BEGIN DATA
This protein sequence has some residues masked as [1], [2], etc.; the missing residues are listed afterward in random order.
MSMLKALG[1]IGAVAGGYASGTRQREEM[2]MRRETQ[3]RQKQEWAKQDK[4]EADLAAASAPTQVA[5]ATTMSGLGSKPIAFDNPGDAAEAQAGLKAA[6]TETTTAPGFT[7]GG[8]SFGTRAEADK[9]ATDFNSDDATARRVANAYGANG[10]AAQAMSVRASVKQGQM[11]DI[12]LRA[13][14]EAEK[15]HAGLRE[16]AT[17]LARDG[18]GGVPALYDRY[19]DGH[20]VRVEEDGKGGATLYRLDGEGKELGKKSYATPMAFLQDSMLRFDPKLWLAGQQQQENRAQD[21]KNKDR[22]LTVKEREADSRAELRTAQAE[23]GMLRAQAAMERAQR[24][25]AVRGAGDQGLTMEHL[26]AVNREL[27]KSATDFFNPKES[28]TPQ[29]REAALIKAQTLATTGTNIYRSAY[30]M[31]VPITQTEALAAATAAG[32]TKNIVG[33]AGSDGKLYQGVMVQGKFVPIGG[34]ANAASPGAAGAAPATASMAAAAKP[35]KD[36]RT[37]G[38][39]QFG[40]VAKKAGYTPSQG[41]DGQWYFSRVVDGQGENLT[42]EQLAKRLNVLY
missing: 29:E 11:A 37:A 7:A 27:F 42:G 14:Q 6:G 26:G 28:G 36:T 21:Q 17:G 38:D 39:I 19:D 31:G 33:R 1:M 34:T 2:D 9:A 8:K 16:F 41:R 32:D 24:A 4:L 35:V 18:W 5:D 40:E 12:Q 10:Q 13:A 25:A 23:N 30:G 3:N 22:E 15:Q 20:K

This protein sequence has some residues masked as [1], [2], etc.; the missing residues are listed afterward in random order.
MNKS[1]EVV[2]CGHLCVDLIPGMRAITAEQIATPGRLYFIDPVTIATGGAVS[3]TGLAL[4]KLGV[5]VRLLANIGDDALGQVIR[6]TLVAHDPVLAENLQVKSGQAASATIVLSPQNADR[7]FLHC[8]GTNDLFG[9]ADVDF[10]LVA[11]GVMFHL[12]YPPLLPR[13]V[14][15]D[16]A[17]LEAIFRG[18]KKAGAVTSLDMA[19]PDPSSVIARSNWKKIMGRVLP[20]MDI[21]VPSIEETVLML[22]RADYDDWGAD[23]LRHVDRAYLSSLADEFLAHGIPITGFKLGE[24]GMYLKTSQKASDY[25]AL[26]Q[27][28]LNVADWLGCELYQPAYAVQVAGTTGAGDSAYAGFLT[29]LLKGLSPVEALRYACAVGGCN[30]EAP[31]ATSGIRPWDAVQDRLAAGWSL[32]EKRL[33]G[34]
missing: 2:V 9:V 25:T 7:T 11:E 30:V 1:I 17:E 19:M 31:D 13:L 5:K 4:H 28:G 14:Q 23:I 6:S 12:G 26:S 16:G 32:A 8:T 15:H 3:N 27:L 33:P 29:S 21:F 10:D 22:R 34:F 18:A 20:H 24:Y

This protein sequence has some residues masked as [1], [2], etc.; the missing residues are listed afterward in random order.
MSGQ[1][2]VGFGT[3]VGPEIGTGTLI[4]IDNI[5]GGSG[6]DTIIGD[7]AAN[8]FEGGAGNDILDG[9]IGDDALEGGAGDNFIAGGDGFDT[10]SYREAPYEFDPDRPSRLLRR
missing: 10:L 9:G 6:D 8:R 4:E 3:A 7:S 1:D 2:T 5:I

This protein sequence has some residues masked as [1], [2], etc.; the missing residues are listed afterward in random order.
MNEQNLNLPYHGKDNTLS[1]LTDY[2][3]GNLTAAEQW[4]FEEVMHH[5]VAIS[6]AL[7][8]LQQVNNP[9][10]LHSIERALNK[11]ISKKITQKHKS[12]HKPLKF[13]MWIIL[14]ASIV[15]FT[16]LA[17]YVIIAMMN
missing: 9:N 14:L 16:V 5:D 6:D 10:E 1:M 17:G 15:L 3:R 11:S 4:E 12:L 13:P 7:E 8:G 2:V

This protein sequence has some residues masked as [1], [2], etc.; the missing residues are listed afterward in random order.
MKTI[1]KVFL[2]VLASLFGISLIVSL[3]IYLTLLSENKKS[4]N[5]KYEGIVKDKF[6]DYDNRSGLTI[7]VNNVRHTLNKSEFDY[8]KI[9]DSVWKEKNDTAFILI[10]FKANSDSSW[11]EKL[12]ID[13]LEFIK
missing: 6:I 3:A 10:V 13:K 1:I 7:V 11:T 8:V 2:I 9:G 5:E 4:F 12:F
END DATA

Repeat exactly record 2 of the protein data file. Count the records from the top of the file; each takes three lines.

This protein sequence has some residues masked as [1], [2], etc.; the missing residues are listed afterward in random order.
MNKS[1]EVV[2]CGHLCVDLIPGMRAITAEQIATPGRLYFIDPVTIATGGAVS[3]TGLAL[4]KLGV[5]VRLLANIGDDALGQVIR[6]TLVAHDPVLAENLQVKSGQAASATIVLSPQNADR[7]FLHC[8]GTNDLFG[9]ADVDF[10]LVA[11]GVMFHL[12]YPPLLPR[13]V[14][15]D[16]A[17]LEAIFRG[18]KKAGAVTSLDMA[19]PDPSSVIARSNWKKIMGRVLP[20]MDI[21]VPSIEETVLML[22]RADYDDWGAD[23]LRHVDRAYLSSLADEFLAHGIPITGFKLGE[24]GMYLKTSQKASDY[25]AL[26]Q[27][28]LNVADWLGCELYQPAYAVQVAGTTGAGDSAYAGFLT[29]LLKGLSPVEALRYACAVGGCN[30]EAP[31]ATSGIRPWDAVQDRLAAGWSL[32]EKRL[33]G[34]
missing: 2:V 9:V 25:T 7:T 11:E 30:V 1:I 17:E 19:M 31:D 13:L 5:K 4:H 28:G 14:Q 23:I 6:S 12:G 26:S 16:G 32:A 8:T 15:H 3:N 27:L 33:P 29:S 21:F 10:D 22:R 34:F 18:A 20:H 24:Y